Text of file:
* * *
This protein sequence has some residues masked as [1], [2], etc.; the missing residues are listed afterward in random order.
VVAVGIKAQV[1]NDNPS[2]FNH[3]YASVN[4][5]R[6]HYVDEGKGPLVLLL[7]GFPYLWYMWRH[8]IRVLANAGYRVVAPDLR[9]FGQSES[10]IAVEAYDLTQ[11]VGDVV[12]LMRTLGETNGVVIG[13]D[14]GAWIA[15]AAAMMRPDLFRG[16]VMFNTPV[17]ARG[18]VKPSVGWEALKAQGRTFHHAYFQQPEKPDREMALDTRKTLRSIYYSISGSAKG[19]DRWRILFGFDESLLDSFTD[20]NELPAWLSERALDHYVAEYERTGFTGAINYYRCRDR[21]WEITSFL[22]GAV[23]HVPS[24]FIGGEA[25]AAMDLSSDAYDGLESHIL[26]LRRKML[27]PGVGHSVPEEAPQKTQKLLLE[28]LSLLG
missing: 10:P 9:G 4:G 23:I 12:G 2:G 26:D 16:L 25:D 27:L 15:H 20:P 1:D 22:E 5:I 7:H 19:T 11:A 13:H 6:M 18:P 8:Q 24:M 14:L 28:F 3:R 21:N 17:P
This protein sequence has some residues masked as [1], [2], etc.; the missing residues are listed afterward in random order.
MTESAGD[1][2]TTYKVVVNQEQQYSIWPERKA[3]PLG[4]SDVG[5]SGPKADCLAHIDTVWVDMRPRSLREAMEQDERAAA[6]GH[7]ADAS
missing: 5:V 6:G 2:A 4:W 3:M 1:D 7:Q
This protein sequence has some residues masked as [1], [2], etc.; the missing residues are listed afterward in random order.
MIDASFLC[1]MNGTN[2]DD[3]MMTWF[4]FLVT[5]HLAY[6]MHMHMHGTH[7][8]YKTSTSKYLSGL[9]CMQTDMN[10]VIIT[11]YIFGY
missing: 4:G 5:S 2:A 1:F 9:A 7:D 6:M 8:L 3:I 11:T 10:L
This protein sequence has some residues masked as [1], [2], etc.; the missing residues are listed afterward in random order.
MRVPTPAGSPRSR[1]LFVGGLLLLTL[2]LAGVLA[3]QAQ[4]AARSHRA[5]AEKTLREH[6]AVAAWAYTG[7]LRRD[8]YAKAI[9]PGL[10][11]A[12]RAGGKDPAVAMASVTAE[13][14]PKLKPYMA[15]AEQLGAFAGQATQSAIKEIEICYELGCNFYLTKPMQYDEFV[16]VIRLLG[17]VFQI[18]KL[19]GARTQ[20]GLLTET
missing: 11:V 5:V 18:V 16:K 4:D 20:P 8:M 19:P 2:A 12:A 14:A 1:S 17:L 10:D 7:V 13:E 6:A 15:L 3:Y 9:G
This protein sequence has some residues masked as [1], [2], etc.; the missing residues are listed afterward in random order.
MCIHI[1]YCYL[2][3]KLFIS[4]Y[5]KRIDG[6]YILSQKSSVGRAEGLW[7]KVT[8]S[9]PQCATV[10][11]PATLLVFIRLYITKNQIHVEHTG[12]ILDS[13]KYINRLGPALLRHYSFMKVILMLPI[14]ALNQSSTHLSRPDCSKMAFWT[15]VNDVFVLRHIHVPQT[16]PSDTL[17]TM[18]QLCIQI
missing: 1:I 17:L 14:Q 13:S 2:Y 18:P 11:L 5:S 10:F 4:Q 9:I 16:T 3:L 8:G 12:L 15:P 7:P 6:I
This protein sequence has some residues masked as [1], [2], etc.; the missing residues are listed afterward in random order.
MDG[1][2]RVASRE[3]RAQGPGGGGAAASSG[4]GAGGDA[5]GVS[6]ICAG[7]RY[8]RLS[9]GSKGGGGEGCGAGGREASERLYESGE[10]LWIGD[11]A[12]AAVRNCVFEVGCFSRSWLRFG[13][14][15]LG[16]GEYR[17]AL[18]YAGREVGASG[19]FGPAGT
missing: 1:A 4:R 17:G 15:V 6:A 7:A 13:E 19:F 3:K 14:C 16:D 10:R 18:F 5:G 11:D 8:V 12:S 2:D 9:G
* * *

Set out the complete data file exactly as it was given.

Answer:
This protein sequence has some residues masked as [1], [2], etc.; the missing residues are listed afterward in random order.
VVAVGIKAQV[1]NDNPS[2]FNH[3]YASVN[4][5]R[6]HYVDEGKGPLVLLL[7]GFPYLWYMWRH[8]IRVLANAGYRVVAPDLR[9]FGQSES[10]IAVEAYDLTQ[11]VGDVV[12]LMRTLGETNGVVIG[13]D[14]GAWIA[15]AAAMMRPDLFRG[16]VMFNTPV[17]ARG[18]VKPSVGWEALKAQGRTFHHAYFQQPEKPDREMALDTRKTLRSIYYSISGSAKG[19]DRWRILFGFDESLLDSFTD[20]NELPAWLSERALDHYVAEYERTGFTGAINYYRCRDR[21]WEITSFL[22]GAV[23]HVPS[24]FIGGEA[25]AAMDLSSDAYDGLESHIL[26]LRRKML[27]PGVGHSVPEEAPQKTQKLLLE[28]LSLLG
missing: 10:P 9:G 4:G 23:I 12:G 2:G 26:D 16:L 25:D 27:L 15:H 20:P 1:D 22:E 5:I 7:H 19:T 11:A 13:H 6:M 18:P 8:Q 24:M 14:L 28:F 3:R 21:N 17:P
This protein sequence has some residues masked as [1], [2], etc.; the missing residues are listed afterward in random order.
MTESAGD[1][2]TTYKVVVNQEQQYSIWPERKA[3]PLG[4]SDVG[5]SGPKADCLAHIDTVWVDMRPRSLREAMEQDERAAA[6]GH[7]ADAS
missing: 5:V 6:G 2:A 4:W 3:M 1:D 7:Q
This protein sequence has some residues masked as [1], [2], etc.; the missing residues are listed afterward in random order.
MIDASFLC[1]MNGTN[2]DD[3]MMTWF[4]FLVT[5]HLAY[6]MHMHMHGTH[7][8]YKTSTSKYLSGL[9]CMQTDMN[10]VIIT[11]YIFGY
missing: 4:G 5:S 2:A 1:F 9:A 7:D 6:M 8:L 3:I 11:T 10:L
This protein sequence has some residues masked as [1], [2], etc.; the missing residues are listed afterward in random order.
MRVPTPAGSPRSR[1]LFVGGLLLLTL[2]LAGVLA[3]QAQ[4]AARSHRA[5]AEKTLREH[6]AVAAWAYTG[7]LRRD[8]YAKAI[9]PGL[10][11]A[12]RAGGKDPAVAMASVTAE[13][14]PKLKPYMA[15]AEQLGAFAGQATQSAIKEIEICYELGCNFYLTKPMQYDEFV[16]VIRLLG[17]VFQI[18]KL[19]GARTQ[20]GLLTET
missing: 11:V 5:V 18:V 16:K 4:D 20:P 8:M 19:P 2:A 12:A 14:A 1:S 17:L 10:D 7:V 13:E 6:A 15:L 3:Y 9:G
This protein sequence has some residues masked as [1], [2], etc.; the missing residues are listed afterward in random order.
MCIHI[1]YCYL[2][3]KLFIS[4]Y[5]KRIDG[6]YILSQKSSVGRAEGLW[7]KVT[8]S[9]PQCATV[10][11]PATLLVFIRLYITKNQIHVEHTG[12]ILDS[13]KYINRLGPALLRHYSFMKVILMLPI[14]ALNQSSTHLSRPDCSKMAFWT[15]VNDVFVLRHIHVPQT[16]PSDTL[17]TM[18]QLCIQI
missing: 1:I 17:L 14:Q 13:S 2:Y 18:P 11:L 5:S 10:F 4:Q 9:I 16:T 3:L 8:G 12:L 15:P 7:P 6:I
This protein sequence has some residues masked as [1], [2], etc.; the missing residues are listed afterward in random order.
MDG[1][2]RVASRE[3]RAQGPGGGGAAASSG[4]GAGGDA[5]GVS[6]ICAG[7]RY[8]RLS[9]GSKGGGGEGCGAGGREASERLYESGE[10]LWIGD[11]A[12]AAVRNCVFEVGCFSRSWLRFG[13][14][15]LG[16]GEYR[17]AL[18]YAGREVGASG[19]FGPAGT
missing: 1:A 4:R 17:G 15:V 6:A 7:A 13:E 19:F 3:K 14:C 16:D 10:R 18:F 5:G 11:D 8:V 12:S 2:D 9:G